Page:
Kim Jong-un joins pop groove

Kim Jong-un Picture: Reuters
Kim Jong-un Picture: Reuters

North Korean leader Kim Jong-un and his wife, Ri Sol-ju, were among the hundreds in Pyongyang on Sunday watching South Korean K-pop singers perform in the North for the first time in more than a decade as tensions between the old rivals thaw.

It was the first time a North Korean leader had attended a South Korean performance in the North’s capital. Kim was seen clapping in tune to some of the songs and posed for photographs with the performers after the show.

“Our dear leader comrade said his heart swelled and he was moved by the sight of his people deepening their understanding of South Korean popular culture and cheering with sincerity,” the North’s KCNA state media said.

The North Korean audience clapped, cheered, sang along to some of the songs and later presented the South Korean performers with bouquets.

“[Kim Jong-un] showed much interest during the show and asked questions about the songs and lyrics,” Culture Minister Do Jong-whan said. The performance coincided with the start of annual joint South Korean-US military drills, which have previously been met with denunciations and missile launches by the North, and were delayed and shortened this year so as not to overshadow the Olympic detente.

The recent thaw in relations, which could even lead to a summit between Kim and US President Donald Trump next month, follows months of increased tensions after North Korea conducted missile launches and a nuclear test last year in defiance of United Nations Security Council sanctions.

Sunday’s concert was held under the title “Spring is Coming” at the East Pyongyang Grand Theatre, performed by an elite lineup of South Korean artists including veteran vocalists Cho Yong-pil, Lee Sun-hee, rock star Yoon Do-hyun and singer Baek Ji-young, as well as K-pop girl band Red Velvet.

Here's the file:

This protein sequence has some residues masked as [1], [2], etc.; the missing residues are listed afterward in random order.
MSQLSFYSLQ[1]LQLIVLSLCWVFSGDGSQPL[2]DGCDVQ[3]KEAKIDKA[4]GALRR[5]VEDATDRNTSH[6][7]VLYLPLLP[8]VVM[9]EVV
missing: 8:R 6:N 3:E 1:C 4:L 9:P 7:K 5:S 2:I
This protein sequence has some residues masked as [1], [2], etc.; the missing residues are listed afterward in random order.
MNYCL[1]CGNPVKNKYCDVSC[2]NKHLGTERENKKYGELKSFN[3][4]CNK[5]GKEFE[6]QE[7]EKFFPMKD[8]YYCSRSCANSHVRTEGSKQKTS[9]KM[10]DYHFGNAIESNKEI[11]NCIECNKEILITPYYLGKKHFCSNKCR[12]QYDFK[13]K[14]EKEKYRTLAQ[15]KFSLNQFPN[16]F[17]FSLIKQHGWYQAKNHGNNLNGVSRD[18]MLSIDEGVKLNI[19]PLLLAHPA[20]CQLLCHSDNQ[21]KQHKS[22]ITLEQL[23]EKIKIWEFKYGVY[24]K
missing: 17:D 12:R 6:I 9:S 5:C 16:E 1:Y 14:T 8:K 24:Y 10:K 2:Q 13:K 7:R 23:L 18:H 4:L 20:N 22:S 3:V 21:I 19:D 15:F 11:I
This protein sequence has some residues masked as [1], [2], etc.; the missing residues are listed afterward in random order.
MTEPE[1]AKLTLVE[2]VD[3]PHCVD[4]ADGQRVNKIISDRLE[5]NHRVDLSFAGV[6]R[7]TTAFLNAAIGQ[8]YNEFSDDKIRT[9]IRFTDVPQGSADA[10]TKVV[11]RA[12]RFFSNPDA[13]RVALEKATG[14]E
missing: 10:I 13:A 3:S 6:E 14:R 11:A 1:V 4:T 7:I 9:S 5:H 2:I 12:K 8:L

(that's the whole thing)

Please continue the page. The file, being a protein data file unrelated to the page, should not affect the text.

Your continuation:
Like the concert title, the performance had brought a “spring of peace” to the two Koreas, Kim was also cited as saying by the North’s central news agency, and expressed wishes for a “prosperous autumn”. The North Korean leader’s face was slightly flushed in a group photograph with the performers distributed by North Korean state media. He was seen in another directly addressing members of Red Velvet, which commands more than 4.6 million followers on Instagram.

North Korean staff were spotted outside the performers’ dressing rooms using Japan-made electronic devices to serve coffee and cupcakes, including Western Lavazza and Coffee-mate products, according to a South Korean media pool report. Sunday’s two-hour concert in Pyongyang, along with a separate taekwondo performance earlier in the day, came as South Korea’s engagement with North Korea has grown since Kim expressed his willingness for more contact between the two countries.

Athletes from North and South Korea marched under a unified peninsula flag at the opening ceremony at the Pyeongchang Winter Olympics in February. The significant thaw in the inter-Korean relations has led them to set a date for their first summit in more than a decade on April 27.

The two Koreas are technically still at war after the 1950-53 conflict ended with a ceasefire rather than a peace agreement.

The South Korean delegation included artists, concert staff, taekwondo demonstrators, reporters and government officials.

They had travelled to Pyongyang on Saturday in a reciprocal cultural visit after North Korea sent performers to the South in February, the South’s Culture Ministry said.

In addition to the concert, a team of South Korean taekwondo demonstrators performed on Sunday at the Pyongyang Taekwondo Hall, drawing more than 2 300 North Koreans, including National Sports Guidance Committee chairman Choe Hwi. The images of Kim posing and laughing with the young South Korean pop stars and applauding in the stands contrasts with reports from North Korean defectors who say he has overseen a crackdown on foreign media.

“North Korean refugees overwhelmingly and consistently report that it has become more dangerous to consume foreign media under Kim Jong-un’s crackdowns,” Sokeel Park, the South Korea country director for refugee aid organisation Liberty in North Korea, said.

A 2015 survey of North Korean refugees conducted by the US government’s Broadcasting Board of Governors found that 77% of respondents said that it had become more dangerous to listen to foreign radio under Kim. – Reuters

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